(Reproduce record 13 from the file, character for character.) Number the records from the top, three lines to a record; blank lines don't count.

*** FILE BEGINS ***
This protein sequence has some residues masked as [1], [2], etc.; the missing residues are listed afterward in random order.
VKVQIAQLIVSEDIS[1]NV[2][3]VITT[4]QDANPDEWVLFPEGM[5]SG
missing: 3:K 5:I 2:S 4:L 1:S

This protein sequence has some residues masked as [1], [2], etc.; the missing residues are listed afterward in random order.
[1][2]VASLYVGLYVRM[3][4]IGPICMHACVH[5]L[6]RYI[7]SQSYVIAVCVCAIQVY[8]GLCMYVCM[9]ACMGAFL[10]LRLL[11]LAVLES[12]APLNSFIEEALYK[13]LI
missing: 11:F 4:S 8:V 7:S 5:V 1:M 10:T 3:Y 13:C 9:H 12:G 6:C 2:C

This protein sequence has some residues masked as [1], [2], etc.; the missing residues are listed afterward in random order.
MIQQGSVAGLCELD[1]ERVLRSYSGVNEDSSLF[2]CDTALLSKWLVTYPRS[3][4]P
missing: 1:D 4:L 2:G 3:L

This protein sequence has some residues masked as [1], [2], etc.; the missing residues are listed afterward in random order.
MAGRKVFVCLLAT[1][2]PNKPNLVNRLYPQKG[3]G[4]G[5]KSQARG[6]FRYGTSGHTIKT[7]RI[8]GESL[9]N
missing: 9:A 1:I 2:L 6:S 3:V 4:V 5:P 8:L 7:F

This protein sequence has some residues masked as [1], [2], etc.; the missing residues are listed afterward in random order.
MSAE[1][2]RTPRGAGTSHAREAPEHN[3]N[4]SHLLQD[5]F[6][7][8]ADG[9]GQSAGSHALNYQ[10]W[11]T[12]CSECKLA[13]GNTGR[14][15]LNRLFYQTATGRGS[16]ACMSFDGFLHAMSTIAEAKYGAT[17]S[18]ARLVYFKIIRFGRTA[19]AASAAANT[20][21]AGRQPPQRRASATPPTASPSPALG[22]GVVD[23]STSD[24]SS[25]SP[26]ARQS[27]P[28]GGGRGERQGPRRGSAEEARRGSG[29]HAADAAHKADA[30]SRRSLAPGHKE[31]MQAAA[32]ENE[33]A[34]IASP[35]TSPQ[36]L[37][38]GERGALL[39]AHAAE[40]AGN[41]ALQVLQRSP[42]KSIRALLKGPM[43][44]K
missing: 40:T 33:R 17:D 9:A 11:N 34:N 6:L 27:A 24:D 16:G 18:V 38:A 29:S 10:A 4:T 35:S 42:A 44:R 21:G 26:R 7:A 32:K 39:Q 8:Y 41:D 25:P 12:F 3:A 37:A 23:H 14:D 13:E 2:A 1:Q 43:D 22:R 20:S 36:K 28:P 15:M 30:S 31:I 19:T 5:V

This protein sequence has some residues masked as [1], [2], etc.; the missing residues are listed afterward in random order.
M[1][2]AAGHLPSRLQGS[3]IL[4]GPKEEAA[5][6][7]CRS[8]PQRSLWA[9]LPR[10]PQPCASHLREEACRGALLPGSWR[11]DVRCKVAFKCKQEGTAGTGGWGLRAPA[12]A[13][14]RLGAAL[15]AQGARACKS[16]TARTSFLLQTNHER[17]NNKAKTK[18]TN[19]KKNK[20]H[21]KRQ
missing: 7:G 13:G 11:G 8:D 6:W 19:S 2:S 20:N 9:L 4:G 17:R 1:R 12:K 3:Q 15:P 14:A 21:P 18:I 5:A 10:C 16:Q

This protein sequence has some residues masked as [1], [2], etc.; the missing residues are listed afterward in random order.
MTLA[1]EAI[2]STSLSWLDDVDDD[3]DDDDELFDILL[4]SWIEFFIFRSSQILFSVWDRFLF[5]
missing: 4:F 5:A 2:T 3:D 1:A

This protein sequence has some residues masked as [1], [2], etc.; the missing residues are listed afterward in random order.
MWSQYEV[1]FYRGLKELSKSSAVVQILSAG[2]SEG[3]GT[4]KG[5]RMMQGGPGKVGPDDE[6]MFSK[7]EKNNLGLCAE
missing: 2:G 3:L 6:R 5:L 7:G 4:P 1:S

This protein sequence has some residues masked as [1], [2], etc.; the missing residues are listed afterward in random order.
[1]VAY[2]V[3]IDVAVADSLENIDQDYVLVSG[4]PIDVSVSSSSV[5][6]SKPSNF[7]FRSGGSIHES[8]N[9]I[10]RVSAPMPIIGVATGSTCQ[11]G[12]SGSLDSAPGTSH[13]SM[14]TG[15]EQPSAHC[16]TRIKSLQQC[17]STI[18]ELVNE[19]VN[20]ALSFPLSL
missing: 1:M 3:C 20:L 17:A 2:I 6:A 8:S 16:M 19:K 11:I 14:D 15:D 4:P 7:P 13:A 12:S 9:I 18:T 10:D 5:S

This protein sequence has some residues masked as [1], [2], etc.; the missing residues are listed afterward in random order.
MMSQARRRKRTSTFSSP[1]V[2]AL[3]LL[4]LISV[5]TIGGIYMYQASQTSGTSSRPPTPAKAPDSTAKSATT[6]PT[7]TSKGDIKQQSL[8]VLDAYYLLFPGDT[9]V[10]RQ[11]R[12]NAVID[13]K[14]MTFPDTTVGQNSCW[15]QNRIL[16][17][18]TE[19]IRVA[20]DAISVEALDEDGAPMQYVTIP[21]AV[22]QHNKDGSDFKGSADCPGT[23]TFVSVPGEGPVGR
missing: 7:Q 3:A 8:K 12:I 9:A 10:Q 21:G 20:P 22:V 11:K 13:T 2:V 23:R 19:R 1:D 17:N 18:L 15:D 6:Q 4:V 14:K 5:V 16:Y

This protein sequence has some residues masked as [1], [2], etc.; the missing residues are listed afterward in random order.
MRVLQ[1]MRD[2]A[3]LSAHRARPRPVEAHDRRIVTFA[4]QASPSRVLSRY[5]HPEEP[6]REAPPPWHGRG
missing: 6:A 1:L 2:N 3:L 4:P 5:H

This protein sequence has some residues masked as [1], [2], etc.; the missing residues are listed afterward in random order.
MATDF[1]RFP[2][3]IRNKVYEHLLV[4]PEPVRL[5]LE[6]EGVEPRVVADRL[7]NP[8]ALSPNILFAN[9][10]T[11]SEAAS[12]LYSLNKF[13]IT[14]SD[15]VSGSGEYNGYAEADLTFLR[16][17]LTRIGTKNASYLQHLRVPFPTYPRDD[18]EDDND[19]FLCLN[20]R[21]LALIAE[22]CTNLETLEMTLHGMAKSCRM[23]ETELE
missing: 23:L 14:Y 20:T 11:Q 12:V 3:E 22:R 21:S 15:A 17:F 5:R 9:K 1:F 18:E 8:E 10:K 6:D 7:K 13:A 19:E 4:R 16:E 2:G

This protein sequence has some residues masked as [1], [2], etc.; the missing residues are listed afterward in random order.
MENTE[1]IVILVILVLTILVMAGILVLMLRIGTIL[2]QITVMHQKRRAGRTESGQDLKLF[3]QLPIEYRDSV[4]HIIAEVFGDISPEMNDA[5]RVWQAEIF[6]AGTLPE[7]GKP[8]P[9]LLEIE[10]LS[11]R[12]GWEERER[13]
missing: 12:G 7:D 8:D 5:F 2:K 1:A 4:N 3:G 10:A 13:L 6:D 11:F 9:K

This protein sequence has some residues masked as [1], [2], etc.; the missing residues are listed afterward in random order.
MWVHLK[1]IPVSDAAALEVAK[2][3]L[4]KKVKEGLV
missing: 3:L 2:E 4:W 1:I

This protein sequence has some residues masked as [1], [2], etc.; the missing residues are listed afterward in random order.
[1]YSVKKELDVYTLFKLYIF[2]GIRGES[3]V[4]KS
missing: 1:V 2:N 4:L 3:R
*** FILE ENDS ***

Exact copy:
This protein sequence has some residues masked as [1], [2], etc.; the missing residues are listed afterward in random order.
MENTE[1]IVILVILVLTILVMAGILVLMLRIGTIL[2]QITVMHQKRRAGRTESGQDLKLF[3]QLPIEYRDSV[4]HIIAEVFGDISPEMNDA[5]RVWQAEIF[6]AGTLPE[7]GKP[8]P[9]LLEIE[10]LS[11]R[12]GWEERER[13]
missing: 12:G 7:D 8:D 5:F 2:K 1:A 4:N 3:G 10:A 13:L 6:D 11:F 9:K